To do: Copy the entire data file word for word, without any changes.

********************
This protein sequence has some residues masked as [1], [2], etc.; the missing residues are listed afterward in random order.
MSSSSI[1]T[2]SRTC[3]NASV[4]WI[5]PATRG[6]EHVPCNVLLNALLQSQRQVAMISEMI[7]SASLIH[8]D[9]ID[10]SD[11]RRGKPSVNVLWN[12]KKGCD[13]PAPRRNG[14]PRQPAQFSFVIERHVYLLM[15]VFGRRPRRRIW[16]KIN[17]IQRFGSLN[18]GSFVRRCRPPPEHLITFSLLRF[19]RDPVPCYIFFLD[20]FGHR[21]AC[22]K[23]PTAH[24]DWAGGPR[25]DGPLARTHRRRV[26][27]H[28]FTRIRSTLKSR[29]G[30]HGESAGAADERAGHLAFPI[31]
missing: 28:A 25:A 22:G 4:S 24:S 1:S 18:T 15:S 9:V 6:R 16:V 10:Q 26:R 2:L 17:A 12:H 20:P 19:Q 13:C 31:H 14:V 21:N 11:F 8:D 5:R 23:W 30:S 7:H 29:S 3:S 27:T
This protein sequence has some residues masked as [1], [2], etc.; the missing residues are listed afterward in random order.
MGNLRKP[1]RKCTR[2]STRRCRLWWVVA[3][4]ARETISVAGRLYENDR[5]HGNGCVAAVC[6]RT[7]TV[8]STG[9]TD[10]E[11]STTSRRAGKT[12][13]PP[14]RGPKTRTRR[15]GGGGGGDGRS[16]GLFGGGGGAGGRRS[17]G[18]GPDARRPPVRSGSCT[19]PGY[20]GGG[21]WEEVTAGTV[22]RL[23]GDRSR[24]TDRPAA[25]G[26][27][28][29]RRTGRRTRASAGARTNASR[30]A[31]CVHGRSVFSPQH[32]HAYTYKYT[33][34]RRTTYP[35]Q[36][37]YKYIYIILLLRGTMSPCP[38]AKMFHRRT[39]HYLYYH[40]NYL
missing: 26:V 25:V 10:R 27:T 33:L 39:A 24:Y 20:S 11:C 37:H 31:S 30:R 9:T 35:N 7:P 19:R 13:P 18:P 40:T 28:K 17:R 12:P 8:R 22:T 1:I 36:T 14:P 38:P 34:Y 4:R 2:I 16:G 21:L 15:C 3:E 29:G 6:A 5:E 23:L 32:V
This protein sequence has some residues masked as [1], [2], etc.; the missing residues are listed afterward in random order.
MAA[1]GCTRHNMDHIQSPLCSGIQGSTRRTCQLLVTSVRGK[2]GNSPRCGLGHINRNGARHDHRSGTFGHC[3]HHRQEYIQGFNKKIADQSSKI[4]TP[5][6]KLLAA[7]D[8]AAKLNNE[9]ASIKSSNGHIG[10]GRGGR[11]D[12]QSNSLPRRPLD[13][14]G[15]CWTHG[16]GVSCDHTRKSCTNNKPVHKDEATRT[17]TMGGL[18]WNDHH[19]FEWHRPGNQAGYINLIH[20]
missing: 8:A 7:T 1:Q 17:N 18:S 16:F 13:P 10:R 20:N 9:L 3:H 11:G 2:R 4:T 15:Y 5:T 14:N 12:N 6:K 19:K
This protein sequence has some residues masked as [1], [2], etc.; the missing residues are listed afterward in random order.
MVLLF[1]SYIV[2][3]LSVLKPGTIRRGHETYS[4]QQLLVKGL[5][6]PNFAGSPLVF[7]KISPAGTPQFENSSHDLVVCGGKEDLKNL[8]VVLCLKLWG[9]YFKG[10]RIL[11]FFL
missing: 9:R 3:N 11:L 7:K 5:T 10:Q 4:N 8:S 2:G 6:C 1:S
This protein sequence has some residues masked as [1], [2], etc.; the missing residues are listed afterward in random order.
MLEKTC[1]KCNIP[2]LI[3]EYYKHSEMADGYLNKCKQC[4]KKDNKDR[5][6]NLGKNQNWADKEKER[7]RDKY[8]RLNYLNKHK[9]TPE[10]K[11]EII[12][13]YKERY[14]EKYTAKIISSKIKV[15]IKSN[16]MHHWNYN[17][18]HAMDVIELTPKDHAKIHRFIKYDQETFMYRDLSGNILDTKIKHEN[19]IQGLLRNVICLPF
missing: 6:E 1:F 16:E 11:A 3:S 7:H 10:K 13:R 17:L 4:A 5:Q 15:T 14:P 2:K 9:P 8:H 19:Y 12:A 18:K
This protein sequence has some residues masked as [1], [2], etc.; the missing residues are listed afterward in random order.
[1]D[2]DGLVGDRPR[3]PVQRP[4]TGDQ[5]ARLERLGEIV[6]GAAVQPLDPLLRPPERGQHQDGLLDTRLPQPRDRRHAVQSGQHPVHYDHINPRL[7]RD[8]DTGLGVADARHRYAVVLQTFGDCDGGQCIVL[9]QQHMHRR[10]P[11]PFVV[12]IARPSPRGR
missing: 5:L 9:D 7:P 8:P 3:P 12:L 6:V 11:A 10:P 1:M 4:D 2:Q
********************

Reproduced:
This protein sequence has some residues masked as [1], [2], etc.; the missing residues are listed afterward in random order.
MSSSSI[1]T[2]SRTC[3]NASV[4]WI[5]PATRG[6]EHVPCNVLLNALLQSQRQVAMISEMI[7]SASLIH[8]D[9]ID[10]SD[11]RRGKPSVNVLWN[12]KKGCD[13]PAPRRNG[14]PRQPAQFSFVIERHVYLLM[15]VFGRRPRRRIW[16]KIN[17]IQRFGSLN[18]GSFVRRCRPPPEHLITFSLLRF[19]RDPVPCYIFFLD[20]FGHR[21]AC[22]K[23]PTAH[24]DWAGGPR[25]DGPLARTHRRRV[26][27]H[28]FTRIRSTLKSR[29]G[30]HGESAGAADERAGHLAFPI[31]
missing: 28:A 25:A 22:G 4:S 24:S 1:S 18:T 15:S 9:V 6:R 16:V 10:Q 26:R 2:L 17:A 12:H 20:P 19:Q 13:C 31:H 14:V 21:N 11:F 8:D 5:R 23:W 30:S 7:H 29:S 3:S 27:T
This protein sequence has some residues masked as [1], [2], etc.; the missing residues are listed afterward in random order.
MGNLRKP[1]RKCTR[2]STRRCRLWWVVA[3][4]ARETISVAGRLYENDR[5]HGNGCVAAVC[6]RT[7]TV[8]STG[9]TD[10]E[11]STTSRRAGKT[12][13]PP[14]RGPKTRTRR[15]GGGGGGDGRS[16]GLFGGGGGAGGRRS[17]G[18]GPDARRPPVRSGSCT[19]PGY[20]GGG[21]WEEVTAGTV[22]RL[23]GDRSR[24]TDRPAA[25]G[26][27][28][29]RRTGRRTRASAGARTNASR[30]A[31]CVHGRSVFSPQH[32]HAYTYKYT[33][34]RRTTYP[35]Q[36][37]YKYIYIILLLRGTMSPCP[38]AKMFHRRT[39]HYLYYH[40]NYL
missing: 26:V 25:V 10:R 27:T 33:L 39:A 24:Y 20:S 11:C 37:H 31:S 30:R 9:T 35:N 7:P 19:R 13:P 18:P 40:T 28:K 17:R 12:P 8:R 22:T 1:I 36:T 14:P 38:P 34:Y 4:R 2:I 16:G 21:L 15:C 3:E 29:G 6:A 5:E 23:L 32:V
This protein sequence has some residues masked as [1], [2], etc.; the missing residues are listed afterward in random order.
MAA[1]GCTRHNMDHIQSPLCSGIQGSTRRTCQLLVTSVRGK[2]GNSPRCGLGHINRNGARHDHRSGTFGHC[3]HHRQEYIQGFNKKIADQSSKI[4]TP[5][6]KLLAA[7]D[8]AAKLNNE[9]ASIKSSNGHIG[10]GRGGR[11]D[12]QSNSLPRRPLD[13][14]G[15]CWTHG[16]GVSCDHTRKSCTNNKPVHKDEATRT[17]TMGGL[18]WNDHH[19]FEWHRPGNQAGYINLIH[20]
missing: 8:A 7:T 1:Q 17:N 18:S 16:F 13:P 10:R 20:N 9:L 3:H 11:G 2:R 4:T 15:Y 5:T 14:N 12:N 6:K 19:K
This protein sequence has some residues masked as [1], [2], etc.; the missing residues are listed afterward in random order.
MVLLF[1]SYIV[2][3]LSVLKPGTIRRGHETYS[4]QQLLVKGL[5][6]PNFAGSPLVF[7]KISPAGTPQFENSSHDLVVCGGKEDLKNL[8]VVLCLKLWG[9]YFKG[10]RIL[11]FFL
missing: 9:R 3:N 11:L 7:K 5:T 10:Q 4:N 8:S 2:G 6:C 1:S
This protein sequence has some residues masked as [1], [2], etc.; the missing residues are listed afterward in random order.
MLEKTC[1]KCNIP[2]LI[3]EYYKHSEMADGYLNKCKQC[4]KKDNKDR[5][6]NLGKNQNWADKEKER[7]RDKY[8]RLNYLNKHK[9]TPE[10]K[11]EII[12][13]YKERY[14]EKYTAKIISSKIKV[15]IKSN[16]MHHWNYN[17][18]HAMDVIELTPKDHAKIHRFIKYDQETFMYRDLSGNILDTKIKHEN[19]IQGLLRNVICLPF
missing: 6:E 1:F 16:E 11:A 3:S 7:H 10:K 13:R 17:L 4:A 5:Q 15:T 14:P 2:K 9:P 8:H 19:Y 12:A 18:K
This protein sequence has some residues masked as [1], [2], etc.; the missing residues are listed afterward in random order.
[1]D[2]DGLVGDRPR[3]PVQRP[4]TGDQ[5]ARLERLGEIV[6]GAAVQPLDPLLRPPERGQHQDGLLDTRLPQPRDRRHAVQSGQHPVHYDHINPRL[7]RD[8]DTGLGVADARHRYAVVLQTFGDCDGGQCIVL[9]QQHMHRR[10]P[11]PFVV[12]IARPSPRGR
missing: 5:L 9:D 7:P 8:P 3:P 12:L 6:V 11:A 10:P 1:M 4:D 2:Q